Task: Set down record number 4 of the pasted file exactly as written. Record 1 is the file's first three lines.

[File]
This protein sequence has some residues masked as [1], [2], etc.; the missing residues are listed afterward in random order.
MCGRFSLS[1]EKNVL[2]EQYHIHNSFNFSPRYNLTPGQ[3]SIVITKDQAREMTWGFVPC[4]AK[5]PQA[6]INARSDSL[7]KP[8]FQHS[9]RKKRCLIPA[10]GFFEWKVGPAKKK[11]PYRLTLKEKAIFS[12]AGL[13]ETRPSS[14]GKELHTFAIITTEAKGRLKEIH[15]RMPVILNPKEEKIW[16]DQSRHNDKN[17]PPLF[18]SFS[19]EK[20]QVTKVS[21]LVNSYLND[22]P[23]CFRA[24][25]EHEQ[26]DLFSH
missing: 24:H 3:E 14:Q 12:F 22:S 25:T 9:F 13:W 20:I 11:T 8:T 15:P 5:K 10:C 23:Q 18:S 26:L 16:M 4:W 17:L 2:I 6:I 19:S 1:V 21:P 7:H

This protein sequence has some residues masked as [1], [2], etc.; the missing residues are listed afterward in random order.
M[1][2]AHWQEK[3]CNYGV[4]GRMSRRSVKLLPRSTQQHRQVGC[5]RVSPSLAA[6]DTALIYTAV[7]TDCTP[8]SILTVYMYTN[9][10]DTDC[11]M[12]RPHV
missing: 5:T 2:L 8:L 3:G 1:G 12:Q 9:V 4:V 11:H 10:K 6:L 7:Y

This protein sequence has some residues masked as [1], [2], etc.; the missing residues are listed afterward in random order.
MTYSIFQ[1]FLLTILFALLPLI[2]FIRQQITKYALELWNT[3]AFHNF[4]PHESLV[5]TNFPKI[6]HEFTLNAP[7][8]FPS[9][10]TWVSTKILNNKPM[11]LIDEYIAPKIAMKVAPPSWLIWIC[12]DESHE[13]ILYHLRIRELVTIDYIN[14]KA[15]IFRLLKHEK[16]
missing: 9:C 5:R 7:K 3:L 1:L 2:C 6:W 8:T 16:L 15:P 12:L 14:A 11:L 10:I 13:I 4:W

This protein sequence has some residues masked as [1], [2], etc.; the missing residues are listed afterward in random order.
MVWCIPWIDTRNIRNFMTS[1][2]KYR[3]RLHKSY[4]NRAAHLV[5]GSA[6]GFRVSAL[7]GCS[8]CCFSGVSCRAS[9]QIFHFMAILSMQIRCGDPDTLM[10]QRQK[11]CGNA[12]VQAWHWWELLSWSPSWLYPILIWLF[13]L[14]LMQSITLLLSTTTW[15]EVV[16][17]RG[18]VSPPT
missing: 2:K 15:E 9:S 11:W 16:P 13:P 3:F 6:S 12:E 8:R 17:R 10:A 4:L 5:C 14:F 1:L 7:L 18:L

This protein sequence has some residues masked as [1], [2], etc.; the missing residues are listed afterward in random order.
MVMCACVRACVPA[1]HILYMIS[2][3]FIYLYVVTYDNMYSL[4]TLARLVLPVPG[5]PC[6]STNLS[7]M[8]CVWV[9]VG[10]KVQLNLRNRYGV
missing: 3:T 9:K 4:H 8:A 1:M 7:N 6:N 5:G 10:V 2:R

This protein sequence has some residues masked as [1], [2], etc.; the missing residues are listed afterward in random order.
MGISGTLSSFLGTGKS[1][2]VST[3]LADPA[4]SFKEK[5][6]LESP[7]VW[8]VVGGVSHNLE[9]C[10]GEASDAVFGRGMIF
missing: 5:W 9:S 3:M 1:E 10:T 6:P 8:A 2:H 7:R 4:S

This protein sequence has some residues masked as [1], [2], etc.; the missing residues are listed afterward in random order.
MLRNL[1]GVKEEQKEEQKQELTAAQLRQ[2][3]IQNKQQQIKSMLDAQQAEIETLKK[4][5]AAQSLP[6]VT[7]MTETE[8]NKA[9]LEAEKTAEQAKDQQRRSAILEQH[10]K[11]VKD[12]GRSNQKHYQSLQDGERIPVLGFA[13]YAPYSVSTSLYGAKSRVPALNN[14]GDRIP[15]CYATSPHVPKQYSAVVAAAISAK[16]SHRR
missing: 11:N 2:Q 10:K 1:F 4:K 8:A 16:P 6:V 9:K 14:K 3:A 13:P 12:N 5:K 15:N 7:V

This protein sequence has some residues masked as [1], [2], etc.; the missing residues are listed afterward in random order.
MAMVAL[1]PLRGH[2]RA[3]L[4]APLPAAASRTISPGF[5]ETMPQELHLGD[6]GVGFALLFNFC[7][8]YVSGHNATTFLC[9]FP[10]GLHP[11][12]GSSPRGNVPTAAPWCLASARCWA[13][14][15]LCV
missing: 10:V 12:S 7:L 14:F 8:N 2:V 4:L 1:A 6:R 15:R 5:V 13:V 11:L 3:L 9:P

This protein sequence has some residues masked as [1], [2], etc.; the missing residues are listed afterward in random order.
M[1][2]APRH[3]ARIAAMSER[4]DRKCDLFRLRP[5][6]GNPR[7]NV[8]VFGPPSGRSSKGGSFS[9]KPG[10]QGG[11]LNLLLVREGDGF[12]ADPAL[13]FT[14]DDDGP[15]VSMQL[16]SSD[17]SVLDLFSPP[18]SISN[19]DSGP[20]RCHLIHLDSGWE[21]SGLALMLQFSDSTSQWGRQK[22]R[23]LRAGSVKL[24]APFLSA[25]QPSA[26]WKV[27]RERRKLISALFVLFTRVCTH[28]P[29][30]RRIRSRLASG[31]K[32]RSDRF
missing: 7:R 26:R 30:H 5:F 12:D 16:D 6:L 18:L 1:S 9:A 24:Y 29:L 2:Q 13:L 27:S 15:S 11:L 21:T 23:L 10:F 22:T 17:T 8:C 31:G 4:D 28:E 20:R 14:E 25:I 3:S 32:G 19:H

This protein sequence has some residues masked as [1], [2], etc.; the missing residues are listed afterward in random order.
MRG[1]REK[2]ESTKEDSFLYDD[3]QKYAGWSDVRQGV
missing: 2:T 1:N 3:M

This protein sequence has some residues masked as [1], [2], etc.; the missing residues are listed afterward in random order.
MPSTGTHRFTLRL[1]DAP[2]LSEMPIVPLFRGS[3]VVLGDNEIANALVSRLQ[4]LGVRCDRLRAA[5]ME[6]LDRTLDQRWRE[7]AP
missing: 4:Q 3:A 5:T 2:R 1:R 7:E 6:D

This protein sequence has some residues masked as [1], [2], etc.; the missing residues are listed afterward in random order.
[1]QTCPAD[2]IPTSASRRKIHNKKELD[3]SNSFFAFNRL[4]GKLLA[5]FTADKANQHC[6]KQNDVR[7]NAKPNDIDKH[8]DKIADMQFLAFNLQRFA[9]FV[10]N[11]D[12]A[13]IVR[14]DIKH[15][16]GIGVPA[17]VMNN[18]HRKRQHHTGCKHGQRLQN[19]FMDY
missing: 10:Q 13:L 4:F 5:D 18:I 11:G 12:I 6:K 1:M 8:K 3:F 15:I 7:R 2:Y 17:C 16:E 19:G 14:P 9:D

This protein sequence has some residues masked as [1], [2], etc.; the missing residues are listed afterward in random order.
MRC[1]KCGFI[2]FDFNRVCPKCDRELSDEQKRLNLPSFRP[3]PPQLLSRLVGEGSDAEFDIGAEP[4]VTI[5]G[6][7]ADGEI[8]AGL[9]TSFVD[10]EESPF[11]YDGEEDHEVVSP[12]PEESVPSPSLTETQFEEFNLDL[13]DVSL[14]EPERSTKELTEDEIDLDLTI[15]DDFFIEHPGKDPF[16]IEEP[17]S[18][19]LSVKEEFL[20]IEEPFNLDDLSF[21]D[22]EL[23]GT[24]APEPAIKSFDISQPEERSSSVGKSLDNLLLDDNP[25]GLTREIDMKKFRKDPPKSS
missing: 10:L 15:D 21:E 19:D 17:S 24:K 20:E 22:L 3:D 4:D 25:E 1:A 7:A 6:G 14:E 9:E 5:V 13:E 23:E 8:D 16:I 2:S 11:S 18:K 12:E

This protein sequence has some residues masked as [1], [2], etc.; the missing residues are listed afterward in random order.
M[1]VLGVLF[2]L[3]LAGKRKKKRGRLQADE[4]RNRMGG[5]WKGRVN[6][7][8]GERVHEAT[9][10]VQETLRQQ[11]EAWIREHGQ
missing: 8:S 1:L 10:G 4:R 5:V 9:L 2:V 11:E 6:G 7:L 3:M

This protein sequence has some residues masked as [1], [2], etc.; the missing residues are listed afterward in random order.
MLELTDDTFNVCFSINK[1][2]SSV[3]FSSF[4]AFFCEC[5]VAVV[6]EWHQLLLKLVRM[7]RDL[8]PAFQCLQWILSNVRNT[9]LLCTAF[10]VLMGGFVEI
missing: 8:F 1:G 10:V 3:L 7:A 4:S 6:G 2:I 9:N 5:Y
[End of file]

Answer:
This protein sequence has some residues masked as [1], [2], etc.; the missing residues are listed afterward in random order.
MVWCIPWIDTRNIRNFMTS[1][2]KYR[3]RLHKSY[4]NRAAHLV[5]GSA[6]GFRVSAL[7]GCS[8]CCFSGVSCRAS[9]QIFHFMAILSMQIRCGDPDTLM[10]QRQK[11]CGNA[12]VQAWHWWELLSWSPSWLYPILIWLF[13]L[14]LMQSITLLLSTTTW[15]EVV[16][17]RG[18]VSPPT
missing: 2:K 15:E 9:S 11:W 16:P 13:P 3:F 6:S 12:E 8:R 17:R 10:A 4:L 5:C 14:F 1:L 7:L 18:L